Global Analysis

May 2023 Issue Overview

Loun Ling Lee May 2023

The Lausanne Movement is committed to energising the whole church to take the whole gospel to the whole world. In this issue, we have three articles on this theme. They are based on the presentations by the authors at Gordon-Conwell Theological Seminary’s Global Mission Week held in September 2021.

Wonsuk Ma, dean and Distinguished Professor of Global Christianity at Oral Roberts University, in ‘A Radical Vision of the Whole Church: Commissioning all God’s people for mission’ identifies ‘the challenges in today’s mission in fulfilling this novel vision’—only a very small percentage of today’s Christians are directly involved in mission; ‘the specialized and professionalized status of missionaries’; and the ‘resource-heavy mission paradigm’ as a practical obstacle for Global South churches. He proposes three areas in resolving the challenges—shaping ‘Christian mission according to the biblical vision’; discerning ‘the leading of the Holy Spirit in the formation of the missionary movement’; and opening ‘our eyes to see new and creative mission practices across the world.’

In ‘The Whole Gospel and Community Organizing: Transforming life in all its fullness’, Alexia Salvatierra, academic dean of the Centro Latino at Fuller Theological Seminary and associate professor of mission and global transformation, defines the whole gospel as both ‘the proclamation and incarnation of the love of God in Jesus Christ’. She ‘illustrates how different activities can express and communicate the love of Christ,’ using the gifts from God for the transformation and wellbeing of ‘the whole person, in the whole family, in the whole community, in the whole world.’ One powerful example is a joint project with the city and the private sector for homeless people where Christians ‘work side by side with the secular society, witnessing the love of Christ that motivated us,’ she concludes.

‘Do we truly believe that the gospel is meant for the whole world?’ Joshua Bogunjoko challenges us with this provocative question in ‘The Whole World and the Unreached: Practical guidance for decision-makers’. Reviewing the data from various sources, the international director of SIM shows that ‘the actions of the global church and our use of resources have not reflected that Lausanne call.’ Based on an initiative by SIM called ‘Faithful Witness to Forgotten Communities’, he describes the SIM model which ‘aims to place hundreds of more missionaries from around the world over the next few years in a project we believe could advance the gospel in communities where Christ is least known.’ He suggests some practical steps for leaders of churches and organizations who are committed ‘to the urgent and unfinished task of making disciples of Jesus Christ in the whole world.’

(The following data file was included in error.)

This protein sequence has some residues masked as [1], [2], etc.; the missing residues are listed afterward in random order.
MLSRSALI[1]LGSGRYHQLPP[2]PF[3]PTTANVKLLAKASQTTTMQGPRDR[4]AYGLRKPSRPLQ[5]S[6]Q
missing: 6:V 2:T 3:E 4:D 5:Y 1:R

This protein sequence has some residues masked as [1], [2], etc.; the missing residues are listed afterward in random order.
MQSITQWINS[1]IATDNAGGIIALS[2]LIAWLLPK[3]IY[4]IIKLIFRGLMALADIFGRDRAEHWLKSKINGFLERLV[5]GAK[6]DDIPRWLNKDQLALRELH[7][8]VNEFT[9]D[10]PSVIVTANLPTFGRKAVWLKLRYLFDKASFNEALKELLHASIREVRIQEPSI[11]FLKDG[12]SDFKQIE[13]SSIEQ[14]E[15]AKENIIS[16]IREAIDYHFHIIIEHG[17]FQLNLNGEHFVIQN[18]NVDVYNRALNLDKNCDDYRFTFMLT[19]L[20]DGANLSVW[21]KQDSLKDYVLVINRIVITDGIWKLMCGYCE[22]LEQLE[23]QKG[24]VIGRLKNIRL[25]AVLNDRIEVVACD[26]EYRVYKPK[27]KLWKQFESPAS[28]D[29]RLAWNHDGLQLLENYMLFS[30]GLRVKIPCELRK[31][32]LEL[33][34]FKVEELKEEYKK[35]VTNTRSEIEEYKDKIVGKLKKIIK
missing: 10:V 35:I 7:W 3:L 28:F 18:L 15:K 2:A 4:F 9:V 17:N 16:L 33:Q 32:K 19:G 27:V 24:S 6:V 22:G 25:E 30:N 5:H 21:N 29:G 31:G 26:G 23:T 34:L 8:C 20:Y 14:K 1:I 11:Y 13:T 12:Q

The whole world would include the post-COVID world. The definition of world evangelization which requires the whole church to take the whole gospel to the whole world was taken from The Lausanne Covenant, which emerged from the First Lausanne Congress in 1974. The world now, almost half a century later, is very different, especially after the COVID pandemic hit us in 2020. ‘What has changed?’ asks Kirst Rievan, and will the pandemic push us to address some fundamental issues on how we approach church and missions? In ‘Missions in a Post-COVID World: What has changed?’ Kirst, a leader in Asia and the Pacific for a global, faith-based development organization, highlights some of the significant changes resulting from the loss of life, economic crisis, mental health issues, reduction of expatriate missionaries, work dynamics, and other factors. But the greatest implication is probably the shift in global mission of a ‘West to the rest’ mentality to an ‘everywhere to everyone’ model. In conclusion, the author asks us to ‘reflect and build on our COVID experiences’ and engage wisely with the long-term implications of COVID.

We hope the articles in this issue motivate us to develop new mission models and enhance the reach of churches to where there is no gospel witness.

Lausanne Global Analysis is also available in PortugueseSpanishFrench, and Korean. Please send any questions and comments about this issue to [email protected]. The next issue will be released in May 2023.

Author's Bio

Loun Ling Lee

Loun Ling Lee is the editor of Lausanne Global Analysis. She teaches ‘Missional Reading of the Bible’ and ‘Engaging with the World’s Religions’ in Malaysia and the UK. Formerly a lecturer in mission at Redcliffe College, UK, training director of AsiaCMS based in Malaysia, mission mobiliser with OMF, and pastor at Grace Singapore Chinese Church, she serves on the board of OMF UK.